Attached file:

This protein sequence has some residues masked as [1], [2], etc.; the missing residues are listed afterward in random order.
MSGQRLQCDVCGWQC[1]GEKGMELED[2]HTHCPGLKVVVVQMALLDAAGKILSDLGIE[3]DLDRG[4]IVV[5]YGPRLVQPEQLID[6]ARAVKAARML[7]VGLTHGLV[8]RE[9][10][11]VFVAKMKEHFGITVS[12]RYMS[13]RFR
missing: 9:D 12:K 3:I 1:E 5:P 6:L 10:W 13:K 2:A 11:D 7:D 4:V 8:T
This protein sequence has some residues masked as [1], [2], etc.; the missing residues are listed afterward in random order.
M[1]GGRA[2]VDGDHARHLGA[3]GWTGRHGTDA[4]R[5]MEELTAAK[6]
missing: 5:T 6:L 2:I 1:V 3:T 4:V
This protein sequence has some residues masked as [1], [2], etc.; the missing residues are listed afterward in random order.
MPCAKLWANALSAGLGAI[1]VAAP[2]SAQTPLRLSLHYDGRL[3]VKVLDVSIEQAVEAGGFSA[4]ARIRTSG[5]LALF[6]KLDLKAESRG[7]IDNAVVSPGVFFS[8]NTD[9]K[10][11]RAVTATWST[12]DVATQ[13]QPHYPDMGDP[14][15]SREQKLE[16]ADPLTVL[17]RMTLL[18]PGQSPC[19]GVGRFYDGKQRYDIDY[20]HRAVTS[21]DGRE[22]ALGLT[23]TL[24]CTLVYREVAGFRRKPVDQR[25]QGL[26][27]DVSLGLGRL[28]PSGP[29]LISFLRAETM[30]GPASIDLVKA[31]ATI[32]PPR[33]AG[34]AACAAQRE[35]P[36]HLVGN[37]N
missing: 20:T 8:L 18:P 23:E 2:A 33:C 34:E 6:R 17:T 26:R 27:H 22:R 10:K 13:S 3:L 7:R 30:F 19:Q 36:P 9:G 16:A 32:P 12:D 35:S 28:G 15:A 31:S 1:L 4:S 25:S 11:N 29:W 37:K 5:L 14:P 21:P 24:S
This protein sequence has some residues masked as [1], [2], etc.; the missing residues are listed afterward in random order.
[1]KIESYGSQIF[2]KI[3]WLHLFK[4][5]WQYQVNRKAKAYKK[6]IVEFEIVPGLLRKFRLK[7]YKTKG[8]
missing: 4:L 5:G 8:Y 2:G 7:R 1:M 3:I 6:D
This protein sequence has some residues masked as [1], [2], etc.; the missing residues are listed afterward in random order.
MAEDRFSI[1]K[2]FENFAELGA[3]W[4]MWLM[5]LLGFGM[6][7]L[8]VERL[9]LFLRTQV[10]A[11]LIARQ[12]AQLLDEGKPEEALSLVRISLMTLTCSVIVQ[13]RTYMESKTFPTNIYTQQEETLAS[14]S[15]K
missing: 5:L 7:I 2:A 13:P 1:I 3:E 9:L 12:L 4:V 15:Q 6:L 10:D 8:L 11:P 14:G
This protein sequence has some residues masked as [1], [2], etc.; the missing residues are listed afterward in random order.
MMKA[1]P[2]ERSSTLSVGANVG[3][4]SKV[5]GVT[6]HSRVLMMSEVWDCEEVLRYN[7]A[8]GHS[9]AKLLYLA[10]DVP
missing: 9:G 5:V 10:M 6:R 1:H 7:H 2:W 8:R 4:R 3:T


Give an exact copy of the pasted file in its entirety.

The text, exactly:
This protein sequence has some residues masked as [1], [2], etc.; the missing residues are listed afterward in random order.
MSGQRLQCDVCGWQC[1]GEKGMELED[2]HTHCPGLKVVVVQMALLDAAGKILSDLGIE[3]DLDRG[4]IVV[5]YGPRLVQPEQLID[6]ARAVKAARML[7]VGLTHGLV[8]RE[9][10][11]VFVAKMKEHFGITVS[12]RYMS[13]RFR
missing: 9:D 12:K 3:I 1:E 5:P 6:L 10:W 13:K 2:A 11:D 7:D 4:V 8:T
This protein sequence has some residues masked as [1], [2], etc.; the missing residues are listed afterward in random order.
M[1]GGRA[2]VDGDHARHLGA[3]GWTGRHGTDA[4]R[5]MEELTAAK[6]
missing: 5:T 6:L 2:I 1:V 3:T 4:V
This protein sequence has some residues masked as [1], [2], etc.; the missing residues are listed afterward in random order.
MPCAKLWANALSAGLGAI[1]VAAP[2]SAQTPLRLSLHYDGRL[3]VKVLDVSIEQAVEAGGFSA[4]ARIRTSG[5]LALF[6]KLDLKAESRG[7]IDNAVVSPGVFFS[8]NTD[9]K[10][11]RAVTATWST[12]DVATQ[13]QPHYPDMGDP[14][15]SREQKLE[16]ADPLTVL[17]RMTLL[18]PGQSPC[19]GVGRFYDGKQRYDIDY[20]HRAVTS[21]DGRE[22]ALGLT[23]TL[24]CTLVYREVAGFRRKPVDQR[25]QGL[26][27]DVSLGLGRL[28]PSGP[29]LISFLRAETM[30]GPASIDLVKA[31]ATI[32]PPR[33]AG[34]AACAAQRE[35]P[36]HLVGN[37]N
missing: 20:T 8:L 18:P 23:E 2:A 33:C 34:E 6:R 17:T 26:R 27:H 22:R 10:K 13:S 3:L 7:R 30:F 19:Q 36:P 9:G 16:A 32:P 12:D 35:S 28:G 15:A 31:S 1:L 4:S 25:S 11:N 29:W 37:K 5:L 14:P 21:P 24:S
This protein sequence has some residues masked as [1], [2], etc.; the missing residues are listed afterward in random order.
[1]KIESYGSQIF[2]KI[3]WLHLFK[4][5]WQYQVNRKAKAYKK[6]IVEFEIVPGLLRKFRLK[7]YKTKG[8]
missing: 4:L 5:G 8:Y 2:G 7:R 1:M 3:I 6:D
This protein sequence has some residues masked as [1], [2], etc.; the missing residues are listed afterward in random order.
MAEDRFSI[1]K[2]FENFAELGA[3]W[4]MWLM[5]LLGFGM[6][7]L[8]VERL[9]LFLRTQV[10]A[11]LIARQ[12]AQLLDEGKPEEALSLVRISLMTLTCSVIVQ[13]RTYMESKTFPTNIYTQQEETLAS[14]S[15]K
missing: 5:L 7:I 2:A 13:P 1:I 3:E 9:L 12:L 4:V 15:Q 6:L 10:D 8:L 11:P 14:G
This protein sequence has some residues masked as [1], [2], etc.; the missing residues are listed afterward in random order.
MMKA[1]P[2]ERSSTLSVGANVG[3][4]SKV[5]GVT[6]HSRVLMMSEVWDCEEVLRYN[7]A[8]GHS[9]AKLLYLA[10]DVP
missing: 9:G 5:V 10:M 6:R 1:H 7:H 2:W 8:R 4:R 3:T